In April, 2008, had a delightful conversation with Jimmy Moore, of Livin’ La Vida Low-Carb fame regarding this study. I reviewed this article in preparation.  It struck me that the Spanish Ketogenic Mediterranean Diet is probably higher in protein and lower in fat than many other ketogenic weight-loss diets. Since fish is emphasized over other animal-derived foods, it’s likely also lower in saturated fat. (In low-carb diets, carbohydrates are substituted with either fats or proteins.)

References and Additional Reading:

Perez-Guisado, J., Munoz-Serrano, A., and Alonso-Moraga, A. Spanish Ketogenic Mediterranean diet: a healthy cardiovascular diet for weight loss. Nutrition Journal, 2008, 7:30. doi:10.1186/1475-2891-7-30 I like the idea behind Nutrition Journal. From the publisher’s website:

Nutrition Journal aims to encourage scientists and physicians of all fields to publish results that challenge current models, tenets or dogmas. The journal invites scientists and physicians to submit work that illustrates how commonly used methods and techniques are unsuitable for studying a particular phenomenon. Nutrition Journal strongly promotes and invites the publication of clinical trials that fall short of demonstrating an improvement over current treatments. The aim of the journal is to provide scientists and physicians with responsible and balanced information in order to improve experimental designs and clinical decisions.

With the advent of the Internet, has dawned a new way to exchange information and to publish biomedical journals. BioMed Central has been a pioneer in online publishing with Nutrition Journal being one of its many journals. Publication in Nutrition Journal offers many advantages over traditional paper publications; the journal offers free access to its articles; high quality and rapid peer-review; immediate publication; and most importantly, universal access to its content from virtually any place in the world.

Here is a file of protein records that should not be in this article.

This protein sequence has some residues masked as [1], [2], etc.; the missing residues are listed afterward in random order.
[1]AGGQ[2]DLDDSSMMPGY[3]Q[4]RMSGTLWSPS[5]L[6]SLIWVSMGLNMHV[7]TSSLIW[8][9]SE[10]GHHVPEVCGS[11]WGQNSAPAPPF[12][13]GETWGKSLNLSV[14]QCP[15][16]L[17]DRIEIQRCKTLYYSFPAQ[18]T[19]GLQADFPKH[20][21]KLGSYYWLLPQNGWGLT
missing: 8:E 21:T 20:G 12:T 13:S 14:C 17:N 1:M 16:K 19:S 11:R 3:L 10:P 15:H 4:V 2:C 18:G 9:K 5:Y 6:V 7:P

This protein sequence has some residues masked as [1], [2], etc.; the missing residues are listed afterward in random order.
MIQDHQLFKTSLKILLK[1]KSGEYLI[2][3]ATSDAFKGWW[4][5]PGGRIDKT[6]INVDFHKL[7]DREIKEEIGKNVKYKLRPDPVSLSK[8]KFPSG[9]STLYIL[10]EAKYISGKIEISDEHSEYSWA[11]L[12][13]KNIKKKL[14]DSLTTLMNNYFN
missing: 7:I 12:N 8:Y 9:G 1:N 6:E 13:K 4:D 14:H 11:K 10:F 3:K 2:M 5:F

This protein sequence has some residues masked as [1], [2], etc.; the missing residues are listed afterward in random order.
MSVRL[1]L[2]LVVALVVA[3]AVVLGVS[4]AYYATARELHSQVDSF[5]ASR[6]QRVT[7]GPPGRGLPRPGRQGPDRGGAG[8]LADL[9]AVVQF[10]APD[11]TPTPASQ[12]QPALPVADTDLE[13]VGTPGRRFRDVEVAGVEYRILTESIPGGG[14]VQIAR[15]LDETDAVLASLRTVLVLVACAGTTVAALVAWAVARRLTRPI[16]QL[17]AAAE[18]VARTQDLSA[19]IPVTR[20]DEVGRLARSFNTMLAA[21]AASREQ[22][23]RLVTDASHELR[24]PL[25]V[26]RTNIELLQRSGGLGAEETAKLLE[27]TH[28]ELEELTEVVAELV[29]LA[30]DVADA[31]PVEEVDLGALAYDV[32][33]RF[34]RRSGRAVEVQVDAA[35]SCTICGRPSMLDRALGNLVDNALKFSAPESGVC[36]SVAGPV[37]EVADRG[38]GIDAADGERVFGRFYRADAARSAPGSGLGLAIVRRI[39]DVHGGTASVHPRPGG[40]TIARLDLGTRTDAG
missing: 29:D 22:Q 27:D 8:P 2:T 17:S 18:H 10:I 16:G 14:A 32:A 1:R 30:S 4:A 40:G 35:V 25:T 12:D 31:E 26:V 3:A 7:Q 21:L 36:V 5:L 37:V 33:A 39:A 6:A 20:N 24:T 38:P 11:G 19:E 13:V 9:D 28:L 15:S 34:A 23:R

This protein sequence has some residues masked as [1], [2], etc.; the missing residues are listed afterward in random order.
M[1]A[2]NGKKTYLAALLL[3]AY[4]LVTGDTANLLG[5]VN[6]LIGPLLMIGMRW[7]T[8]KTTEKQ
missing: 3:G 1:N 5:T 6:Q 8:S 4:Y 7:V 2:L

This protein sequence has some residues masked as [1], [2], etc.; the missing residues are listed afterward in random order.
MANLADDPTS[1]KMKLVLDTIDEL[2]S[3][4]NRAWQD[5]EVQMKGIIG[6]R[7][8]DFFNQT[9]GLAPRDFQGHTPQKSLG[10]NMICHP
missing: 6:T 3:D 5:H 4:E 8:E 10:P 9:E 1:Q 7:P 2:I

Bravata, D.M., et al. Efficacy and safety of low-carbohydrate diets: a systematic review. Journal of the American Medical Association, 289 (2003): 1,837-1,850.

Gardner, C.D., et al. Comparison of the Atkins, Zone, Ornish, and LEARN diets for change in weight and related risk factors among overweight premenopausal women: the A TO Z Weight Loss Study: a randomized trial. Journal of the American Medical Association, 297 (2007): 696-677.

Stern, L., et al. The effects of low-carbohydrate versus conventional weight loss diets in severely obese adults: one-year follow-up of a randomized trial. Annals of Internal Medicine, 140 (2004): 778-785.

Shai, Iris, et al. Weight Loss with a Low-Carbohydrate, Mediterranean, or Low-Fat Diet. New England Journal of Medicine, 359 (2008): 229-241.

Spanish Ketogenic Mediterranean Diet Cures Metabolic Syndrome

The very-low-carb Spanish Ketogenic Mediterranean Diet cures metabolic syndrome, according to investigators at the University of Córdoba in Spain. The metabolic syndrome is a collection of clinical factors that are linked to high risk of developing type 2 diabetes and heart disease. Individual components of the syndrome include elevated blood sugar, high trigylcerides, low HDL cholesterol, high blood pressure, and abdominal fat accumulation.

Spanish researchers put 26 people with metabolic syndrome on the Spanish Ketogenic Mediterranean Diet for twelve weeks and monitored what happened. At baseline, average age was 41 and average body mass index was 36.6. Investigators didn’t say how many diabetics or prediabetics were included. No participant was taking medication.